I thought I should draw attention to a point that has been stated many
times, but perhaps could bear repeating. When you write that the
Christian messiah rules in heaven, so that he fulfills the passage in
Jeremiah from which you quoted, it should be noted that this is a claim
without any evidence, fitting within the pattern of general Christian
proofs which are invisible. If Jesus rules in a heavenly realm, none of
us can know that. Yet, the passage does contain elements that would be
visible if they had been fulfilled. Jeremiah writes of a time of peace,
a time when Judah will be saved and when Jerusalem would be secure
(Jeremiah 33:16). If these things had happened in the time of Jesus,
they would have been observed and known. However, the opposite happened.
Shortly after the coming of the Christian messiah, no one could say that
Judah had been saved or that Jerusalem dwelt in security. Instead, great
tragedy befell them.
One observes then, that the Christian claims lack credibility, because
any element of a prophecy that could be tested, Jesus is supposed to
have fulfilled in secret. Any elements that would be known publicly, he
did not fulfill. While Christians claim that Jesus fulfilled many
prophecies, these fulfillments must be taken on faith, for they are
private events of which virtually no one had any knowledge. One must be
highly dubious of the claims to fulfilled prophecy that happen in secret.
Let me ask you, honestly, would you accept similar proofs from any other
claimant to the title of Messiah or even Prophet? Let us say a man
arises, claiming to the Jesus returned, and he submits as proof to you
that he just descended from the clouds, privately, in an event witnessed
by few or no one, would you not be right to doubt his claims? Of course
you would be. And, if he claimed that he had been at the right hand of
the Father for the past two millenia, would you accept the mere claim?
Would you pledge him fealty? Would you do his bidding? If not, then on
what grounds do you expect others to behave any differently?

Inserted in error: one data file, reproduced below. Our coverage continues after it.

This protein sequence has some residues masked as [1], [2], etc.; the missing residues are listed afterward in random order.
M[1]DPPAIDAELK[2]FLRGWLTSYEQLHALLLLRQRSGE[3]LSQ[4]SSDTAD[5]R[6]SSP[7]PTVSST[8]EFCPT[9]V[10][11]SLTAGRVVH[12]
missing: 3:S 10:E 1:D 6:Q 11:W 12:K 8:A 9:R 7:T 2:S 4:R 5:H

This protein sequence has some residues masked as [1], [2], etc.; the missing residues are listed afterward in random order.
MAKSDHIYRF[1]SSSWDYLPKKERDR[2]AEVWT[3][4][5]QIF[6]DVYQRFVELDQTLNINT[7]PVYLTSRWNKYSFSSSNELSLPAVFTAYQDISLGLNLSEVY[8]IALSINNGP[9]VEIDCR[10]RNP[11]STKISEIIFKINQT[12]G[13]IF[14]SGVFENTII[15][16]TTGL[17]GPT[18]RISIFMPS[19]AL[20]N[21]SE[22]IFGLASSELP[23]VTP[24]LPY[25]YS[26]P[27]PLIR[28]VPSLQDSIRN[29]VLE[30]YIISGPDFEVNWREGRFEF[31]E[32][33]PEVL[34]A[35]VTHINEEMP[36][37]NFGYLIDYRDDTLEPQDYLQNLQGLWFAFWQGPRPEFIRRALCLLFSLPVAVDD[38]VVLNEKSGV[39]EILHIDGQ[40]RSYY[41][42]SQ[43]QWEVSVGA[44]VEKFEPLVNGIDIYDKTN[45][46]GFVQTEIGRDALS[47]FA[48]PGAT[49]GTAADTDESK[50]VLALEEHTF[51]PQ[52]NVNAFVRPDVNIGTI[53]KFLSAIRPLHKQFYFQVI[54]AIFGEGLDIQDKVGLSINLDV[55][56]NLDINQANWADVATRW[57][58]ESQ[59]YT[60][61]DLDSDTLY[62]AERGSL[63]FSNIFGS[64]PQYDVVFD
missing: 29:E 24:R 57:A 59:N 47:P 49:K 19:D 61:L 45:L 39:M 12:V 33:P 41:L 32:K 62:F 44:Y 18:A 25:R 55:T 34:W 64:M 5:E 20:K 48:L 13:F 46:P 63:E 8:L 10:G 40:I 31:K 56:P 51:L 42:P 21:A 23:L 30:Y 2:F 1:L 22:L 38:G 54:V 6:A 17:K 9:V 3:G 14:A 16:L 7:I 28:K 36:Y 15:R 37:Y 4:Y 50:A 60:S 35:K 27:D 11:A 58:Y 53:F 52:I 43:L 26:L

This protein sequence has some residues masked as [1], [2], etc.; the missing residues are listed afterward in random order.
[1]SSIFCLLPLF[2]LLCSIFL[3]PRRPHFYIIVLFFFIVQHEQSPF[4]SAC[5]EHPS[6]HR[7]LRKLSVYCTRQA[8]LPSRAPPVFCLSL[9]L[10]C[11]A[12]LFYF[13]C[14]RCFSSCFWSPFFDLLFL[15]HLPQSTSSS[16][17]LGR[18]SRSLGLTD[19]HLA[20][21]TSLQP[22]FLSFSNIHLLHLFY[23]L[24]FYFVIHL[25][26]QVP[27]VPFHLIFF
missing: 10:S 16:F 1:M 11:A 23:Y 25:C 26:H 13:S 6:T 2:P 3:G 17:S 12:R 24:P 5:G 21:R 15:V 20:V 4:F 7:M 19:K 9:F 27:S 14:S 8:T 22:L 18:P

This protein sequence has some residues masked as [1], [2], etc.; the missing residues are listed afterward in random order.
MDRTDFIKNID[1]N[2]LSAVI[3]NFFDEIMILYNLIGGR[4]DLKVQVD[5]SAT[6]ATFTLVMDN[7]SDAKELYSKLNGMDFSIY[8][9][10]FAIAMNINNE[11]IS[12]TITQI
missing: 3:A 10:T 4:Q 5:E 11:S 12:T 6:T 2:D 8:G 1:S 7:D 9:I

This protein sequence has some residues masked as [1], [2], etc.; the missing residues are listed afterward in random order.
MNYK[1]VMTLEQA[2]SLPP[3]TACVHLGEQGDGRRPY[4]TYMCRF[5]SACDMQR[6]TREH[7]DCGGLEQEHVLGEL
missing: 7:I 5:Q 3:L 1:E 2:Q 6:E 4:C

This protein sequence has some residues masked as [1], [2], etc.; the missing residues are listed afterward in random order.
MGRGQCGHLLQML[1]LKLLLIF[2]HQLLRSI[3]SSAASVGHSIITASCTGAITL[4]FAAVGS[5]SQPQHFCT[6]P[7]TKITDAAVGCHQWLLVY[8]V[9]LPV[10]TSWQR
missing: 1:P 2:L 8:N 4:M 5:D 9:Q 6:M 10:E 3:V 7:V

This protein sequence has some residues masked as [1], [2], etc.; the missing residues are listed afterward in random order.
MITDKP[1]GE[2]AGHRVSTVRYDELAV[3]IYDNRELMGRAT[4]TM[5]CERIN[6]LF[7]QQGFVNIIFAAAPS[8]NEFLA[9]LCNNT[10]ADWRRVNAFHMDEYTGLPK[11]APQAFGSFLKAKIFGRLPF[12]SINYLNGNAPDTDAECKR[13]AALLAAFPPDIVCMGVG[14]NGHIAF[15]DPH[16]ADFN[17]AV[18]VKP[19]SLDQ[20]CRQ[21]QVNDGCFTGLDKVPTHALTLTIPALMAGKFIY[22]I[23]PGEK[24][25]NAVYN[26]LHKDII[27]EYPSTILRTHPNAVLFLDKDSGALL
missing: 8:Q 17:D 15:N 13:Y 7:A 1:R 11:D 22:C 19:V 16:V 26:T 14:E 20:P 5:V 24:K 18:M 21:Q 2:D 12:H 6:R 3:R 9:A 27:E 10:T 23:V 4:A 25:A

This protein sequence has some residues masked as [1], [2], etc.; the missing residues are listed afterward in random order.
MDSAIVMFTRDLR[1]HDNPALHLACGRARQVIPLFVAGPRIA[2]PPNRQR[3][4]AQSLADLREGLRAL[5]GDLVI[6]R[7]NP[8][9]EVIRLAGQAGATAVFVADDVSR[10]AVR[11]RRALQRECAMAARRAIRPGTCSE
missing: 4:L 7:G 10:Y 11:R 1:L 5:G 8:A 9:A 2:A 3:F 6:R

The fulfillment of prophecy in private is not proof of anything, by
nature of the proof being unknown. The missionary claim that Jesus
fulfilled oh-so-many prophecies is baseless, because even if a great
many of those prophecies were not misrepresentations by the Church, they
were fulfilled privately and cannot serve to verify his claims. For
example, he was supposed to have been born in Bethlehem in fulfillment
of messianic prophecy, yet his birth in Bethlehem was a private event,
unknown to the populace. (See John 7:42.) Allowing that Jesus may
actually have been born in Bethlehem—and ignoring questions of Christian
misinterpretation of Micah—this cannot be used as a piece of evidence in
support of the Church’s claim that he is the messiah, because the event
was unknown. His resurrection falls in the same category. It cannot be
used to establish the legitimacy of his prophecy, because it was not
fulfilled publicly. It is an untestable claim.
One must find it highly suspicious that observable prophecies, such as
the security of Jerusalem, were not fulfilled in Jesus’ time, while he
fulfilled all kinds of unobservable prophecies, like sitting on a
spiritual throne far from the eyes of men. All the qualities of the
messiah that one could observe, he does not have. He has only certain
qualities that cannot be observed, that must be accepted on faith—and
under threat of Hellfire everlasting! Of course, the Church tells us
that he will fulfill those publicly observable items later, but then,
that too is nothing more than an unsubstantiated claim, no less dubious.
God said, “Let there be light,” and there was light.
God Told Moses: Speak to that rock before their eyes and it will pour out its water.